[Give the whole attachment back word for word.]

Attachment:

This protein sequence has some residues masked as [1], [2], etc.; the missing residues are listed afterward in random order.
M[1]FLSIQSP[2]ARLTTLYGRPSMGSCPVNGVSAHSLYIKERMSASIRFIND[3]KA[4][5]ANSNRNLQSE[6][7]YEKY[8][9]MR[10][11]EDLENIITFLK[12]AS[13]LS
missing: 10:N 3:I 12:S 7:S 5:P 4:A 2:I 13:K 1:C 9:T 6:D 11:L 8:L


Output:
This protein sequence has some residues masked as [1], [2], etc.; the missing residues are listed afterward in random order.
M[1]FLSIQSP[2]ARLTTLYGRPSMGSCPVNGVSAHSLYIKERMSASIRFIND[3]KA[4][5]ANSNRNLQSE[6][7]YEKY[8][9]MR[10][11]EDLENIITFLK[12]AS[13]LS
missing: 10:N 3:I 12:S 7:S 5:P 4:A 2:I 13:K 1:C 9:T 6:D 11:L 8:L